Are you ready to make a budget?
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Not sure where to start? I have you covered with 7 easy steps on how to make a budget for the first time.
I know, I know, I can hear some of the comments now.
‘But budgeting takes the fun out of life!’
‘Doing a budget it too stressful!’
‘I don’t need to budget, I am doing just fine with my money’.
‘Budgeting takes too much time’.
‘I am not an accountant’.
‘A budget now?? I have better things to do!’
‘Budget should be a 4 letter word!’
Whoa! Do not get too carried away. First, let us agree on a definition for the word budget. For our purposes here, a budget is simply a written down plan for your money, basically you are telling your money where to go.
If you remember from My Debt Free Story part 1 and part 2, when I tried to set up a budget, it would result in extreme anxiety and lots of stress!
So why would I be encouraging you to make a budget if it is so stressful? Well, once I learned how to properly make a budget and what a budget actually is (just a plan), I realized that sticking to a budget helped me obtain my financial goals much quicker! I grew to appreciate the budget and it has become another chore I have to do, rather than being hated or feared.
You do not have to continue to be pushed around and beat up by the monthly bills and debt payments, leaving you broke at the end of the month and frustrated because you were not able to save some money or get ahead. It is time to step up in order to regain some control over your finances.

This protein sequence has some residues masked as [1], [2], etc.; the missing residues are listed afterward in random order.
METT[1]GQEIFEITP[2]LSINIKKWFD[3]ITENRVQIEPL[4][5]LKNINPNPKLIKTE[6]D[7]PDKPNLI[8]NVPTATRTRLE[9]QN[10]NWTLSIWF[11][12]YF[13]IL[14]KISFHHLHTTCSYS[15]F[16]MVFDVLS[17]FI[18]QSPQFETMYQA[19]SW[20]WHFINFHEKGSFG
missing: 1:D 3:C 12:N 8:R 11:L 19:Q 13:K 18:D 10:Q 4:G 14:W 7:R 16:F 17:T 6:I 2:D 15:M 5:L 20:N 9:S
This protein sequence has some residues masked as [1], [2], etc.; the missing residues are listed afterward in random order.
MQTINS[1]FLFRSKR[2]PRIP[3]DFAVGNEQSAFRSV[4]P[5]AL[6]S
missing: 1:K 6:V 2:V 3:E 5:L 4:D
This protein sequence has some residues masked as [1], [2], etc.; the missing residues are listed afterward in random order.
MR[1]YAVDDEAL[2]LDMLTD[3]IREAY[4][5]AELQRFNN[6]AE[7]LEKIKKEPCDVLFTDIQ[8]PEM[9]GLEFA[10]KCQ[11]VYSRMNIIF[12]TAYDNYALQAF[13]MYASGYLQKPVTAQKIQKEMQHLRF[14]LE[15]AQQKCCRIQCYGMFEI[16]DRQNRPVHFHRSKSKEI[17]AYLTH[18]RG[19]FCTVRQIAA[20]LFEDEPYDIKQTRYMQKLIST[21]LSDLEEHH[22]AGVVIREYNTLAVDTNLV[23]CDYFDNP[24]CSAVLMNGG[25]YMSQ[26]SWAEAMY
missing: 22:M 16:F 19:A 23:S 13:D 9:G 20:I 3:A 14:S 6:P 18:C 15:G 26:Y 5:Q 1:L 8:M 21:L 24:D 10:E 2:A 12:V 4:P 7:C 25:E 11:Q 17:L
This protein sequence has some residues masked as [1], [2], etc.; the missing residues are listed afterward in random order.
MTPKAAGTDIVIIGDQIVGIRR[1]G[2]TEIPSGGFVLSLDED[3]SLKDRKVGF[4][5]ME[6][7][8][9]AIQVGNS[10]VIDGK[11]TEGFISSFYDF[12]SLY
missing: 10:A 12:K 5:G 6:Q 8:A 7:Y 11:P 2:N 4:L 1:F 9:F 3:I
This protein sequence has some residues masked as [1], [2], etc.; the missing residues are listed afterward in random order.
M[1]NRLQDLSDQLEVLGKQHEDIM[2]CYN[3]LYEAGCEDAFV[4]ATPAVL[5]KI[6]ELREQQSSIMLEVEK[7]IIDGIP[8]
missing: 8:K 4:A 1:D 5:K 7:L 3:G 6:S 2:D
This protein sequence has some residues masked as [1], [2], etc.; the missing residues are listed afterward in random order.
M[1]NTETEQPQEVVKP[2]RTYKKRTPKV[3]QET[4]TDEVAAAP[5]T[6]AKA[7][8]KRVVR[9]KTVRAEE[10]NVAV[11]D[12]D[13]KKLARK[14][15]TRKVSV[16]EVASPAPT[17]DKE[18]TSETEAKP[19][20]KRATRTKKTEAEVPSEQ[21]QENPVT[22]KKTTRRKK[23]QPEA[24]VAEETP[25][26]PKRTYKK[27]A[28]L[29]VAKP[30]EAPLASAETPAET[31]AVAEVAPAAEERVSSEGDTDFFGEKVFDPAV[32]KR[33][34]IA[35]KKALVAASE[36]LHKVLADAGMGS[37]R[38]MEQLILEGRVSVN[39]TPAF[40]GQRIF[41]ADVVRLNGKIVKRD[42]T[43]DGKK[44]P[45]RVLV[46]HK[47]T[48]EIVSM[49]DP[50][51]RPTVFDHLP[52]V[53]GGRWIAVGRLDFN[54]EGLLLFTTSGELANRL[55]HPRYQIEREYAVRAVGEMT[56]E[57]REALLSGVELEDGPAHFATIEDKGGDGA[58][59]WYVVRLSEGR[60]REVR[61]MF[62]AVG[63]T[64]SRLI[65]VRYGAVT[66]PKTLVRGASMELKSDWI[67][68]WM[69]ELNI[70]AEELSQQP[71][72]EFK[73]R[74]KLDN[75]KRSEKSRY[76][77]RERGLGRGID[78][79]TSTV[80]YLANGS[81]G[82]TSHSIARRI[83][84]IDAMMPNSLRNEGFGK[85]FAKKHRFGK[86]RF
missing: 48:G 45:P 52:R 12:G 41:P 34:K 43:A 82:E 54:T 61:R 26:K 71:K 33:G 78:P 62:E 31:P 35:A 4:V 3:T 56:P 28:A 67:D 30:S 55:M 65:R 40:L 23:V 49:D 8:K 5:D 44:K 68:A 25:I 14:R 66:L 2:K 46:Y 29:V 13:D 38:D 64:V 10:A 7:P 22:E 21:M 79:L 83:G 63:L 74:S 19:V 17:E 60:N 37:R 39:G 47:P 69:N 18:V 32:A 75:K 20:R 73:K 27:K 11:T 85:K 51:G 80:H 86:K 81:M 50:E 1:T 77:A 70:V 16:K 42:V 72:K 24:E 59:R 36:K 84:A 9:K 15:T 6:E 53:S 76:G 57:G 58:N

It is time to make your first budget!
A Budget in 7 Easy Steps
1. Get your supplies together
I like to have hot tea, relaxing music, a pad of paper, a pencil, colored highlighters or pencils and a timer set for an hour (you can also use a computer program- Excel or Word if you prefer).
2. Write down your monthly income at the top of the paper
Combine your income with your spouse’s if you are married and write down the monthly take-home amount. This is the amount you have to work with when you are making your budget.
3.Write down all of your monthly expenses in categories
Do not forget to include how much you spend buying clothes, eating out, insurance, medical expenses, date money, and fun money. Fill in all the amounts for each category as you know them. If you are not quite sure of the amount, do not worry, we will get to that step later.
4.Log in to your bank account online
Print out all the transactions from the last month.
5.Ready to color?
I like to use different colored pencils or highlighters to group my transactions into like categories. Go through the statement and start marking all of the same types of transactions with the same color. I marked gas purchases in green and groceries in yellow.
6. Add the transactions that you grouped together by color and get a total
Now, take those totals and add the name of the category to your itemized budget from step 2. Did you find a couple items/categories that you had forgotten?
7. Add all your expenses and subtract from your income
The goal is to break even or better yet to have money left over after all your expenses have been deducted.
Put down your pencil. You did it! You just made your first budget! Take a deep breath and pat yourself on the back. Making a budget was not all that hard, now was it?
I want you to set aside the budget for now, but do not lose it. I will be sharing how to tweak your budget in the next article of this series. Too much budgeting at one time is never a good thing!